One of the first results if you Google my name is last year's Whatsonstage.com blog, hurriedly written the night before the deadline: a testament that you should not leave work to the last minute (a lesson I really should have learned at school).
So why am I now sitting in bed at 02:30, tapping out this year's effort, and making exactly the same mistake again? Put simply, Edinburgh is busy. Really busy. There's thousands of options for what you could be doing at one time, dozens of things you should been doing, and often a handful of things you must do at that very instant or else. I was so busy I forgot to eat properly, and promptly fell ill. I drank a couple of litres of orange juice, was told that "That's not how five-a-day works", but felt better anyway.
I was so busy it took a few days to message my flatmates and check my home has not been burnt down in the London riots. So busy that I have currently seen only one show other than my own. So busy I'm trying to remember how to run, in order to get from one venue to another in time. So busy I showed up to a lunch party yesterday and had to leave before food was served. I'm surrounded by hordes of people I like and respect, but my usual conversation is: "Hey, good to see you, but I've got to go."
Ultimately, I can't complain. I brought it all upon myself, agreeing to tech five shows a day (cockily asserting that I've done four in the past, and wanted to push myself). And I genuinely believe there are many other people here who have it much harder than me: the venue techs with late night comedy shows going on until 5am, the actors and comedians with multiple shows where they have to give 100% throughout, whereas I can drift onto autopilot between cues, and the street teams and flyerers, for whom bad weather isn't so much an inconvenience as a nightmare.
Anyway, before I send this off so I can look at it online with regret six months later, here are a few key DOs and DON'Ts for the festival:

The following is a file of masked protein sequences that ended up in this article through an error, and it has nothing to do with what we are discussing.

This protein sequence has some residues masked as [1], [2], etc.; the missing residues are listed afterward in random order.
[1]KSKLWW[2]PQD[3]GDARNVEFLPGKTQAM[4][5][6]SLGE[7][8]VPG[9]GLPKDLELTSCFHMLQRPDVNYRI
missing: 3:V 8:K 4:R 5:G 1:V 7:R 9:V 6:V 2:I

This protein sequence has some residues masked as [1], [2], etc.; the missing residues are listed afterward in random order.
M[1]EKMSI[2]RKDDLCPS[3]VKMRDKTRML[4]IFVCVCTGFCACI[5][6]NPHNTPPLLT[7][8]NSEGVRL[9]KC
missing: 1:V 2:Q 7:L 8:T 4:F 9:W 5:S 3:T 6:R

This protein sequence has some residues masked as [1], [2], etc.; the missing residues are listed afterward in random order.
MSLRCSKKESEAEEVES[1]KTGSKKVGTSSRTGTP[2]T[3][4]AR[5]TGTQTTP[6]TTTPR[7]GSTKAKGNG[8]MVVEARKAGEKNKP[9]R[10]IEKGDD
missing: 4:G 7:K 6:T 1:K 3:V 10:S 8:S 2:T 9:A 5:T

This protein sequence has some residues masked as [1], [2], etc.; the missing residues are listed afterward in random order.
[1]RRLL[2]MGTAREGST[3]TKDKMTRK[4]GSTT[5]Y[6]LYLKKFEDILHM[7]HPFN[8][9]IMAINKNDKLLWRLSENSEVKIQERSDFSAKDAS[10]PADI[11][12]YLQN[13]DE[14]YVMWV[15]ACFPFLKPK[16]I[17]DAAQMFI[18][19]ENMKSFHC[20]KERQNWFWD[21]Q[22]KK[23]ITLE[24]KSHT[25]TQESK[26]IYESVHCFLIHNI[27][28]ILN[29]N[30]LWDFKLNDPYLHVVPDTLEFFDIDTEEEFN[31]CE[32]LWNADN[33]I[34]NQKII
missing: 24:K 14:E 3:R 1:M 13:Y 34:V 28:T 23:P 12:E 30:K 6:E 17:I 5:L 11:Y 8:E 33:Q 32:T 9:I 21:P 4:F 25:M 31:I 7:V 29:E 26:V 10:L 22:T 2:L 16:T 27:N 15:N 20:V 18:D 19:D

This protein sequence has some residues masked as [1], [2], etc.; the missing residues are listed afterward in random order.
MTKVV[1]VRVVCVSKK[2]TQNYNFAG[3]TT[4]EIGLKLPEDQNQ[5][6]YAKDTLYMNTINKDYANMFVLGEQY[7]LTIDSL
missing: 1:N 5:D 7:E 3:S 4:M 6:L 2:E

DO keep it simple. Set can be great, as can video, or fancy lighting. But when you're sharing a room with seven other groups, you've only got four hours to tech before your first performance, 15 minutes to change around, and you are using equipment set up as generically as possible, maybe you'd be better focusing on a good script and good performances, and trying to keep stress to a minimum.
DON'T say "We'll figure it out up there". See above. Tech time is massively limited, and the more detailed your preparation, the less painful your few hours will be.
DO say "Thank you" and "Sorry". On any occasion when it's even vaguely appropriate.
DON'T walk into a venue with a cup of coffee, finish it, hand the litter to crew and say "I think we should keep a clean venue, don't you?". True story.
DO exploit your venue pass. See as much stuff as you can for free. Take a risk. I don't normally watch physical theatre, but have seen multiple physical shows at the Fringe that I've really enjoyed.
DON'T forget you can learn just as much from bad shows as good ones.
DO get out of the city centre. Climb Arthur's Seat, or if you're less energetic Calton Hill (near Waverley station - it actually has better views). Try to escape the madness for at least a short period of time. Make sure you see the sea at some point.DON'T forget non-Fringe parts of city. There's a cool Museum of Childhood on Canongate. There are places to eat and drink other than the burger vans. Allegedly Edinburgh is still a pretty good city when the Festival isn't in town.
DO eat properly. Including fruit. Every year I lose weight and fall ill. Be smarter than me.
DON'T stay up late writing more words for a blog than were required. Especially when you have work at 10:30 in the morning. Be smarter than me.